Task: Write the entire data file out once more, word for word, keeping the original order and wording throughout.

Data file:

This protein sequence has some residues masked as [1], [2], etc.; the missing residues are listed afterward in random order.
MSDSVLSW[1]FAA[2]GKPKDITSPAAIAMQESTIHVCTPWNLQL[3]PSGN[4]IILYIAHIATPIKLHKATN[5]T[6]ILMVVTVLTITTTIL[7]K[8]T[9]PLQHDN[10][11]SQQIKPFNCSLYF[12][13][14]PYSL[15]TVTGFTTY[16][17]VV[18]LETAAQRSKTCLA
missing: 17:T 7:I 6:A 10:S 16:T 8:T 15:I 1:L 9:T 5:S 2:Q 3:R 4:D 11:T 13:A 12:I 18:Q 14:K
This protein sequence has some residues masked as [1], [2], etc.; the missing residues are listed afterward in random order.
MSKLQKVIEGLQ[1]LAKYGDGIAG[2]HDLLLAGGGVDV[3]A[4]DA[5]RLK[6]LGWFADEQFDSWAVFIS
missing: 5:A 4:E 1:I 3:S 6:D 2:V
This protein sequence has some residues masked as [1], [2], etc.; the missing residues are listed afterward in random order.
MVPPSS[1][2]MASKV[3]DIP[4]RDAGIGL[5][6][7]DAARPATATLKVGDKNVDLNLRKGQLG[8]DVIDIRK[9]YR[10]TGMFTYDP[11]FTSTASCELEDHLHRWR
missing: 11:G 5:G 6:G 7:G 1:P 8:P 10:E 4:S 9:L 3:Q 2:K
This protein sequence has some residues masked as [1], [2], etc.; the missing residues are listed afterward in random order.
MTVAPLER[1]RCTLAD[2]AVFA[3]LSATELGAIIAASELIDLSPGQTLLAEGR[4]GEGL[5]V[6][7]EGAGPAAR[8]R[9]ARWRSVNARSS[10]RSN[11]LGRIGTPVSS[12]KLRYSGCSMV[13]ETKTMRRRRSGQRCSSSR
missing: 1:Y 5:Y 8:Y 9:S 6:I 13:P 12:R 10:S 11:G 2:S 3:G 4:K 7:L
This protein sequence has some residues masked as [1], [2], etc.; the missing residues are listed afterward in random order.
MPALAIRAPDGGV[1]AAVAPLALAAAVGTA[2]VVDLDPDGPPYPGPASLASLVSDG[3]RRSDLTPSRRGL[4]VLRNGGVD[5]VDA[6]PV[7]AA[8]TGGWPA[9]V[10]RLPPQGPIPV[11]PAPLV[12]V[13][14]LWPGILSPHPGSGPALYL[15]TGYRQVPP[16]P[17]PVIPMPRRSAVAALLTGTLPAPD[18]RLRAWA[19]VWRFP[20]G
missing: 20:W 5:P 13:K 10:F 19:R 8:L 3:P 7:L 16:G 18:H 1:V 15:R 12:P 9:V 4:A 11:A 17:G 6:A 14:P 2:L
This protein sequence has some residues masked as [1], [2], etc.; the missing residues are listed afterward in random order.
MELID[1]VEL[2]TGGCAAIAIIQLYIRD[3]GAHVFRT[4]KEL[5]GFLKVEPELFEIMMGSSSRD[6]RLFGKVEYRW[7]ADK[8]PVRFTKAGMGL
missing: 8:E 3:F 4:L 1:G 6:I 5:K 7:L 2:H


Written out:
This protein sequence has some residues masked as [1], [2], etc.; the missing residues are listed afterward in random order.
MSDSVLSW[1]FAA[2]GKPKDITSPAAIAMQESTIHVCTPWNLQL[3]PSGN[4]IILYIAHIATPIKLHKATN[5]T[6]ILMVVTVLTITTTIL[7]K[8]T[9]PLQHDN[10][11]SQQIKPFNCSLYF[12][13][14]PYSL[15]TVTGFTTY[16][17]VV[18]LETAAQRSKTCLA
missing: 17:T 7:I 6:A 10:S 16:T 8:T 15:I 1:L 9:T 5:S 2:Q 3:R 4:D 11:T 13:A 12:I 18:Q 14:K
This protein sequence has some residues masked as [1], [2], etc.; the missing residues are listed afterward in random order.
MSKLQKVIEGLQ[1]LAKYGDGIAG[2]HDLLLAGGGVDV[3]A[4]DA[5]RLK[6]LGWFADEQFDSWAVFIS
missing: 5:A 4:E 1:I 3:S 6:D 2:V
This protein sequence has some residues masked as [1], [2], etc.; the missing residues are listed afterward in random order.
MVPPSS[1][2]MASKV[3]DIP[4]RDAGIGL[5][6][7]DAARPATATLKVGDKNVDLNLRKGQLG[8]DVIDIRK[9]YR[10]TGMFTYDP[11]FTSTASCELEDHLHRWR
missing: 11:G 5:G 6:G 7:G 1:P 8:P 10:E 4:S 9:L 3:Q 2:K
This protein sequence has some residues masked as [1], [2], etc.; the missing residues are listed afterward in random order.
MTVAPLER[1]RCTLAD[2]AVFA[3]LSATELGAIIAASELIDLSPGQTLLAEGR[4]GEGL[5]V[6][7]EGAGPAAR[8]R[9]ARWRSVNARSS[10]RSN[11]LGRIGTPVSS[12]KLRYSGCSMV[13]ETKTMRRRRSGQRCSSSR
missing: 1:Y 5:Y 8:Y 9:S 6:I 13:P 12:R 10:S 11:G 2:S 3:G 4:K 7:L
This protein sequence has some residues masked as [1], [2], etc.; the missing residues are listed afterward in random order.
MPALAIRAPDGGV[1]AAVAPLALAAAVGTA[2]VVDLDPDGPPYPGPASLASLVSDG[3]RRSDLTPSRRGL[4]VLRNGGVD[5]VDA[6]PV[7]AA[8]TGGWPA[9]V[10]RLPPQGPIPV[11]PAPLV[12]V[13][14]LWPGILSPHPGSGPALYL[15]TGYRQVPP[16]P[17]PVIPMPRRSAVAALLTGTLPAPD[18]RLRAWA[19]VWRFP[20]G
missing: 20:W 5:P 13:K 10:F 19:R 8:L 3:P 7:L 16:G 18:H 1:V 15:R 12:P 9:V 4:A 11:A 17:G 6:A 14:P 2:L
This protein sequence has some residues masked as [1], [2], etc.; the missing residues are listed afterward in random order.
MELID[1]VEL[2]TGGCAAIAIIQLYIRD[3]GAHVFRT[4]KEL[5]GFLKVEPELFEIMMGSSSRD[6]RLFGKVEYRW[7]ADK[8]PVRFTKAGMGL
missing: 8:E 3:F 4:L 1:G 6:I 5:K 7:L 2:H